Hemingway writes from experience, where he writes is where he’s been. He compares in order to suggest. To define ‘clean’ one needs a disadvantage of filth, (p.97), « I saw a cockroach on the parquet floor that must have been about 3 inches long… (it) must have come in from the garden. It really was an awfully clean hotel. » He has generous depth of understanding, what he sees is made anew through his wealth of exposure, (p. 96), « Bayonne is a nice town. It is like a very clean Spanish town… ».

His writing is a class unto itself, (p. 71), « She kissed the Count and put her hand on his shoulder to keep him from standing up. » Rather than ‘declarative’ as his literary constituents have suggested, this is not a sentence, this is class. He may have said, « She kissed the Count, leaving her hand on his shoulder… » and further, « suggesting (or to suggest) he needn’t stand. » Excluding the obvious familiarly feminine style my alternative evokes, the more important aspect is in his word distinction which is invested with his class or station in life. He dismisses necessary imagery as uninventive.

He sees distance; the horizon is forever, (p. 98), « You couldn’t see the sea. It was too far away. You could see only hills and more hills, and you knew where the sea was. » He depicts time as there and gone, « The next day Pedro Romero did not fight… The next day there was no bull-fight scheduled… all day and all night the fiesta kept on. » The next chapter begins the third day, (p. 174), « I walked out beyond the town to look at the weather… The flags on the square hung wet… and the streets wet and dark and deserted; yet the fiesta kept up without any pause. »

He describes the ‘clip’ of a conversation, « He asked me how many times I had seen him in the ring. I told him only three. It was really only two, but I did not want to explain after I had made the mistake. » He is a writer with the gift of social grace, he is a gentleman with relative objectivity.

His descriptions are simplicity. Beauty is subtle, (p. 234), « There was the green of the headlands, the white, red-roofed villas, patches of forest…, » he then creates a visual border for the senses, « … and the ocean… with… tide…and (the) water curling… along the beach. »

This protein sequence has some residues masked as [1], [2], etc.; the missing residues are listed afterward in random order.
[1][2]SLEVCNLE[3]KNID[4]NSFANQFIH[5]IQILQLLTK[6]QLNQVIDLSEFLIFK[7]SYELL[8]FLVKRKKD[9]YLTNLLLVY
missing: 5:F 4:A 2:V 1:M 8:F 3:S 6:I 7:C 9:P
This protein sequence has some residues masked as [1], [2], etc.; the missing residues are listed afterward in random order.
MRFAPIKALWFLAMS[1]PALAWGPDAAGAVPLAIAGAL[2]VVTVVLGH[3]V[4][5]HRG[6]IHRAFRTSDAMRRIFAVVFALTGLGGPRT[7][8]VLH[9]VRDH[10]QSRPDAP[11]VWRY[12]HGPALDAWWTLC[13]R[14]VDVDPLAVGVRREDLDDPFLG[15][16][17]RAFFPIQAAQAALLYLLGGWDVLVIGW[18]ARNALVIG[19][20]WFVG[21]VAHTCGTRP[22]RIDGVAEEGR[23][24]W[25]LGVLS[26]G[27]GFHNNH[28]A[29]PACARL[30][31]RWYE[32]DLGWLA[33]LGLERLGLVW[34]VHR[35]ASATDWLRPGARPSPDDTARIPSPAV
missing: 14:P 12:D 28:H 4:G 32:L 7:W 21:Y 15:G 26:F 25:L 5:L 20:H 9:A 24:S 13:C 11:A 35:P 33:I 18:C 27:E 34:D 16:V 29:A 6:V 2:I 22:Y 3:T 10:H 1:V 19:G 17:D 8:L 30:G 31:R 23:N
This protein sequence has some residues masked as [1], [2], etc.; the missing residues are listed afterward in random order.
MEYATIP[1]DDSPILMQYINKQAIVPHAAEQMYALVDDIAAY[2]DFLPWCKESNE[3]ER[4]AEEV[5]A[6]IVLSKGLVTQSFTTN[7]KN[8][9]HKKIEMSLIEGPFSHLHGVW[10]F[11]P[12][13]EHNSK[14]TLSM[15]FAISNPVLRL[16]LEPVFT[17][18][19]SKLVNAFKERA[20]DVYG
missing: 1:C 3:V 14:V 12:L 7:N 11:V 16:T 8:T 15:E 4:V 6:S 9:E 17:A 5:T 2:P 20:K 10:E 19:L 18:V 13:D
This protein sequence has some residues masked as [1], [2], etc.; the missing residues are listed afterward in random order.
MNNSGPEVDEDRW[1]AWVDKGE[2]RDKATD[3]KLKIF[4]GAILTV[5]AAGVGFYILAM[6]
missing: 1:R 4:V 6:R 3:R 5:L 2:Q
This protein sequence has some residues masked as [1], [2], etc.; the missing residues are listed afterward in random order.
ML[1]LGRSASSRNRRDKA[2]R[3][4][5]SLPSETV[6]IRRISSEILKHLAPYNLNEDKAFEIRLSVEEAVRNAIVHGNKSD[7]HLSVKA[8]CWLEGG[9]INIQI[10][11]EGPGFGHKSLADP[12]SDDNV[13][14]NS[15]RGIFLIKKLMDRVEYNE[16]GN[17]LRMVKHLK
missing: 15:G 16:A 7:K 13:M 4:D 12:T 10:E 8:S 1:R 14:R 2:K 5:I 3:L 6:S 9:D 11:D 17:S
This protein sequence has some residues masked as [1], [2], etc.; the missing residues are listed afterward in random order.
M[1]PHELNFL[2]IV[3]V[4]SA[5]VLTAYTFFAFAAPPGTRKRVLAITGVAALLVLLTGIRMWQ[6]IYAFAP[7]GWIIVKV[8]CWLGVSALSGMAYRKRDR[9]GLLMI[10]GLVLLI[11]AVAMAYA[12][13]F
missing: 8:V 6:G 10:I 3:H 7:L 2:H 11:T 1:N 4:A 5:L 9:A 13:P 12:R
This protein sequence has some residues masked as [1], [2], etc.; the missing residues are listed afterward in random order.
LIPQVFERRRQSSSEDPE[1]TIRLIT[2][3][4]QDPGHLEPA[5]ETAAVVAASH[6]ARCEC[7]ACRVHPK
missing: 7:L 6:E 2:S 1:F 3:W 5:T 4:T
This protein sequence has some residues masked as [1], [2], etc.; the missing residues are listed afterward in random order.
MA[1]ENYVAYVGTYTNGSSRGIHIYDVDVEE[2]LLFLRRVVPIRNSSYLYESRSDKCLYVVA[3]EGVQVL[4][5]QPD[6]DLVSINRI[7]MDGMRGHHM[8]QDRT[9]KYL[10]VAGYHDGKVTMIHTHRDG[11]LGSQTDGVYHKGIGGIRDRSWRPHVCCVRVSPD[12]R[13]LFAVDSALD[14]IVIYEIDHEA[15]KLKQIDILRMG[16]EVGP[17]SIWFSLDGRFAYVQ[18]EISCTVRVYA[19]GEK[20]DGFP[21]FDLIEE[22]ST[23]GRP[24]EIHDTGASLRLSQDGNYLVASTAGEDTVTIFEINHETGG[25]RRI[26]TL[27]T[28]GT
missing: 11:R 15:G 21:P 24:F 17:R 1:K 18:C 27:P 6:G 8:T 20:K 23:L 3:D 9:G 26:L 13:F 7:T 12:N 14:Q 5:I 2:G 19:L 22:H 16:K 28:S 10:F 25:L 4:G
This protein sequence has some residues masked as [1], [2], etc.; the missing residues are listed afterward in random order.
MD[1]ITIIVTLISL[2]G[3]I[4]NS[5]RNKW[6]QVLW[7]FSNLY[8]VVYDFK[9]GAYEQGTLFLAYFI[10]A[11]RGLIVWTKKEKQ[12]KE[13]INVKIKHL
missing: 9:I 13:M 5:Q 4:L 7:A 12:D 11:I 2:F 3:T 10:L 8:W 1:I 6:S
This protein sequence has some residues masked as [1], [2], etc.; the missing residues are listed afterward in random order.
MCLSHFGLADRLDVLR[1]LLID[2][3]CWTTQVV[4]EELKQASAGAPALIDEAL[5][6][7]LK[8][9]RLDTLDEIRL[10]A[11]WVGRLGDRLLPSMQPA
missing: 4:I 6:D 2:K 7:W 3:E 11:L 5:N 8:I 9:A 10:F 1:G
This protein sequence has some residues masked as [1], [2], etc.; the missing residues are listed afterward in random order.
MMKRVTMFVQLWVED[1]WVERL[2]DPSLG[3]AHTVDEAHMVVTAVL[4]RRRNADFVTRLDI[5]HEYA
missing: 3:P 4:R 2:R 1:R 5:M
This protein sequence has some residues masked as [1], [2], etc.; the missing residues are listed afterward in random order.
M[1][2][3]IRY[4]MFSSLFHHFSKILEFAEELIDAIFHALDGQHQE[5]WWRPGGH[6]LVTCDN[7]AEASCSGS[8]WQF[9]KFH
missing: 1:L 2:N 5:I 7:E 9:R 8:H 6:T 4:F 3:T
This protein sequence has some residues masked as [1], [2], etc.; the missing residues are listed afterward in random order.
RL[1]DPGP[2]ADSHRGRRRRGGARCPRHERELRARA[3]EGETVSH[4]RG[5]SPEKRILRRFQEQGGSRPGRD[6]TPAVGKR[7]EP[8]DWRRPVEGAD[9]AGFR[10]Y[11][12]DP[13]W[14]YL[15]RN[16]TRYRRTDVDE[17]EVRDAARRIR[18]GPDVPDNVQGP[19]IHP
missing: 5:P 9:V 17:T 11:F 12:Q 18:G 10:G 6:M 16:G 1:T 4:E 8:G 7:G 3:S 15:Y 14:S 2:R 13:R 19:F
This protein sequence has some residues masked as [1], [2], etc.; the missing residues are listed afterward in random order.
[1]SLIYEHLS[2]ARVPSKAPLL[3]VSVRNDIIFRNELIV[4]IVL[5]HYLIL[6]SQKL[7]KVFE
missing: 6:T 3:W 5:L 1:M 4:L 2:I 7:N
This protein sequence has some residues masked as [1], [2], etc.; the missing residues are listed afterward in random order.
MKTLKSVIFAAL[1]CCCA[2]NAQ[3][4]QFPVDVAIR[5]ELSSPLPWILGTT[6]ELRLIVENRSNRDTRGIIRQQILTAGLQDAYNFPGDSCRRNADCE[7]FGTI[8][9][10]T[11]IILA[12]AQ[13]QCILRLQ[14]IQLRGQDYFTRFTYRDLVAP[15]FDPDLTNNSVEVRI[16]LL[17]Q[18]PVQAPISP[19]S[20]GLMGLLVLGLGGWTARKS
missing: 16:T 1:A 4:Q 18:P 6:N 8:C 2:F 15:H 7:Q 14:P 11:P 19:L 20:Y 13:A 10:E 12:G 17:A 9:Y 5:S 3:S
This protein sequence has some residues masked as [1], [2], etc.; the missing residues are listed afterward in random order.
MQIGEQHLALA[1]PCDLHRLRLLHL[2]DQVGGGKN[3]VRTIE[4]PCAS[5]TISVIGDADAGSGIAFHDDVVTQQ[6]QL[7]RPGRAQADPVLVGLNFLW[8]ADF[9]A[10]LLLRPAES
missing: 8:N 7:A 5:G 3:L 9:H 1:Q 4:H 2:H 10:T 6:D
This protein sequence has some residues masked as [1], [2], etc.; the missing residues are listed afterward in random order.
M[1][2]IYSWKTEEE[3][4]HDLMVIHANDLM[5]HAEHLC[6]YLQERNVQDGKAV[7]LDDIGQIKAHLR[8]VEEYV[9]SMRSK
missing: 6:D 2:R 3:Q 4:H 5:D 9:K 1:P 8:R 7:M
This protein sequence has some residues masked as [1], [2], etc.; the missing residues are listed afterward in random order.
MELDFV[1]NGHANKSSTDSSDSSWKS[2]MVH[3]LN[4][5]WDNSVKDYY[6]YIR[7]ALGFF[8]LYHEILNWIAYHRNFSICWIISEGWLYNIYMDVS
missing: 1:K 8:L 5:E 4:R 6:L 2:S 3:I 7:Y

He writes that all language communicates necessarily, irrespective of a native authentic tongue. Hearing and speaking are separate skills. People are resourceful with language, and companionable people are expressive. He is genteel.

When he’s made it as far as he wished to go, « I can stay another week. I think I’ll go as far as San Sebastian, » (p. 232). His destination was intentional.

This is a book about complicated relationships, and this is just one story. All story’s conclude, and not all story’s are unexpected. The last page he acknowledges the frailty of species: Women need men in many more and different ways than men need women. He saves Lady Ashley as a courtesy; he is masculine and he keeps his position within society. Gentlemen are invested with rigor should formal chivalry be of necessity to a lady’s weaknesses, and « Isn’t it pretty to think so? »

A perfect title, he is the author, and this book has one. The only truth we have is that the sun will rise, and that each day beholds a fresh beginning.

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The Mysterious Affair at Styles – Agatha Christie

The first of her books to include the character of Hercule Poirot, this one is written according to a point of view removed from the investigator, and is reminiscent of ‘Dr. Watson’ from the beginning of the work. Poirot’s introduction is delayed slightly, and the first chapter is eerily constructed. She writes detached from this subject, (p. 43), with « … an emotional lack in the atmosphere. » This character, Hastings, is timid in his portrayal of the story. Hercule is no writer, apparently, ‘mon ami’ – his friend, the story’s author, writes an account of this tale at the request of all involved. Mrs. Christie invests these, her primary subjects, with everything they need to know.

Riddles, proverbial twists, macabre wordplay, this book invokes suspicious execution of words. I thus discovered my supposition: The game is a-foot; or, is the dis-membered in contest? Her will is the matter…

Mrs. Christie is the Queen of mental-lists. As such, I offer my kind acknowledgment to ‘bullets’ of insight. All of this mystery’s symbolic participants are present:

  • the embodiment of science (Dr. Bauerstein)
  • the reporter/journalist, keeping the paparazzi at bay (Hastings)
  • the appearance of mortal doom (Nibs), and the weapon of destruction (Cynthia, as dispensary steward)
  • due process, and affability in the face of crises (Poirot)
  • guilt in absentia (the absent widower)
  • accusation/accusal (Dr. Wilkins)
  • all of the herrings in various hues (Chapter 1, the laying out of involvement)